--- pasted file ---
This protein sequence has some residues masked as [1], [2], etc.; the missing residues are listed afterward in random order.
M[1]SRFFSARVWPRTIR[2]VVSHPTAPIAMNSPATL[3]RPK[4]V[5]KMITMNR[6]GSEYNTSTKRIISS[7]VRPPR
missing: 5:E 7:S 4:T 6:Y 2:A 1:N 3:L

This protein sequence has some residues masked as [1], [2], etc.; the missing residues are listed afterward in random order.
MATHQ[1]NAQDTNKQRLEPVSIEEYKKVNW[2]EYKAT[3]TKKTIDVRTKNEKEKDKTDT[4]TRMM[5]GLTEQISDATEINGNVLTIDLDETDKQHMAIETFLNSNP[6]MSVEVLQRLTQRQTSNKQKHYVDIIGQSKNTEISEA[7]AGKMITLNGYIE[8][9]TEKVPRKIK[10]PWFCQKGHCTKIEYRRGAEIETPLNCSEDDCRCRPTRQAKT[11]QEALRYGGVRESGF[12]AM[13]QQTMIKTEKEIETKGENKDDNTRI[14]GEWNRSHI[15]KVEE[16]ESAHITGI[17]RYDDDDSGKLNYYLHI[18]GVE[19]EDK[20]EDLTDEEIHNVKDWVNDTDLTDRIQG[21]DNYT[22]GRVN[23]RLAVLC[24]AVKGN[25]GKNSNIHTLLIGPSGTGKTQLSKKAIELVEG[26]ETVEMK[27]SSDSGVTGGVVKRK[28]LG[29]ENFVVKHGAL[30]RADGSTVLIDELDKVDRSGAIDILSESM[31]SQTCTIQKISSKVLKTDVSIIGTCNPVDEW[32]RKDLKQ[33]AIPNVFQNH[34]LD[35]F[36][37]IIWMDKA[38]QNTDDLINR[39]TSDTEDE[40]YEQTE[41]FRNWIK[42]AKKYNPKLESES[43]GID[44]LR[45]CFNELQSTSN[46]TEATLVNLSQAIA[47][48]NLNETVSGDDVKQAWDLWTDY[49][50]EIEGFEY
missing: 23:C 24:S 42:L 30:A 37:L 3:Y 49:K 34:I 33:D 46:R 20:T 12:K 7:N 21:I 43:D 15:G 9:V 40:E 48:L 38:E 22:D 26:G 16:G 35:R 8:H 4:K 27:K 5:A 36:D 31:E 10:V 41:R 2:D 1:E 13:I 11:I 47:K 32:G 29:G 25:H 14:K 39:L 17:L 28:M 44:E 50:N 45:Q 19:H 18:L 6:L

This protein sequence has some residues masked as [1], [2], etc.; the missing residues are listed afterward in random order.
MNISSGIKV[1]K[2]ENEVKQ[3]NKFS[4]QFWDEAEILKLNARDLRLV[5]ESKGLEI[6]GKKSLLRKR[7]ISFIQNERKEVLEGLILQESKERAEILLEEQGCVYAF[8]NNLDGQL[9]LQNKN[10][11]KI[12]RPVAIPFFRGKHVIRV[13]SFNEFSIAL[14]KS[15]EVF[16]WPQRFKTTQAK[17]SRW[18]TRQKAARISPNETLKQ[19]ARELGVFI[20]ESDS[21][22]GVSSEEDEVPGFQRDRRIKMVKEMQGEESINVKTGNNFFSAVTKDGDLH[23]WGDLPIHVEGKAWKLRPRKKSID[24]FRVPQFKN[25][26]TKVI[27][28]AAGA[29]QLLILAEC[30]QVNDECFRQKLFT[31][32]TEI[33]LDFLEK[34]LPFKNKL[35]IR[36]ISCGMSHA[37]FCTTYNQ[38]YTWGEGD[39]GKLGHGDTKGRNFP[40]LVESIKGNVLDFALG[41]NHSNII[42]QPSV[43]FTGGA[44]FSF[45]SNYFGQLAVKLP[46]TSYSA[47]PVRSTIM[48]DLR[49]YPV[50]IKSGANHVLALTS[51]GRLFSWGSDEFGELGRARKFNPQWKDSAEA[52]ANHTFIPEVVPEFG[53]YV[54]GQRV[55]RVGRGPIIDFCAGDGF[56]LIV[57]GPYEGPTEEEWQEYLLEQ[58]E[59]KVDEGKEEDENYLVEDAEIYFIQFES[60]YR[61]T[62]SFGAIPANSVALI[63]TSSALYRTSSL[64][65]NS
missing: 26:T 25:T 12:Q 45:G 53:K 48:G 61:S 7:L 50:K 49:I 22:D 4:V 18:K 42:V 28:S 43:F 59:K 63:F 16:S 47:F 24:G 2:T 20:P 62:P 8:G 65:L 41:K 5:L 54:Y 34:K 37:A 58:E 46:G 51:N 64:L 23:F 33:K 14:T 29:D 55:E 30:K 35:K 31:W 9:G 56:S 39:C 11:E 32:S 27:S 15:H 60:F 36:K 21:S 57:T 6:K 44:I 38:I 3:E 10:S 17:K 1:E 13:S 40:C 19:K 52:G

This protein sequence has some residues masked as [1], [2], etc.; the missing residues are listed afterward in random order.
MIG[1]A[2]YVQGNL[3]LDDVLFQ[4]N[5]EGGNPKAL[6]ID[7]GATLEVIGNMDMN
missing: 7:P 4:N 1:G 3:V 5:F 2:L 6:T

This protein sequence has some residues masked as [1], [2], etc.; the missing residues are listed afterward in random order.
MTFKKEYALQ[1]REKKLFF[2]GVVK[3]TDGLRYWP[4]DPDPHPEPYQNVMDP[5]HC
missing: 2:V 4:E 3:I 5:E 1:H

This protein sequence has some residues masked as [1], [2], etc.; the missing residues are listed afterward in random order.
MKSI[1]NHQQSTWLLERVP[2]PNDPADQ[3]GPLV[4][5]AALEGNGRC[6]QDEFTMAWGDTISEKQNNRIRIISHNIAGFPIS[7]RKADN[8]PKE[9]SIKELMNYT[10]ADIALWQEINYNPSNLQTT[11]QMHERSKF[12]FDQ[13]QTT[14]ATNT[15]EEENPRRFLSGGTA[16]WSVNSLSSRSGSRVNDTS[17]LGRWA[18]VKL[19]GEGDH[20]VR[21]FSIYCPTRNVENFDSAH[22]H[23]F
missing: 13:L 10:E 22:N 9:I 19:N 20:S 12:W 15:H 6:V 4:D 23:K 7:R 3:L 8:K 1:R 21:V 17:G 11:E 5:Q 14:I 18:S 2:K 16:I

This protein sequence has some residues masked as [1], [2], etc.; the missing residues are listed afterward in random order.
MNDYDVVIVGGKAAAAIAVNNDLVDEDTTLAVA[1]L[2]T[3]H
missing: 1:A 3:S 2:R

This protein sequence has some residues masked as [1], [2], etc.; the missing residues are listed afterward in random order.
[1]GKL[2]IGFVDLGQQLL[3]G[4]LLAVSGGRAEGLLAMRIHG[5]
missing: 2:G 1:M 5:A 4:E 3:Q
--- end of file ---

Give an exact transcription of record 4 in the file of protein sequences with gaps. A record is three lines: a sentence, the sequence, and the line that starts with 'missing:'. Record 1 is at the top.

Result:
This protein sequence has some residues masked as [1], [2], etc.; the missing residues are listed afterward in random order.
MIG[1]A[2]YVQGNL[3]LDDVLFQ[4]N[5]EGGNPKAL[6]ID[7]GATLEVIGNMDMN
missing: 7:P 4:N 1:G 3:V 5:F 2:L 6:T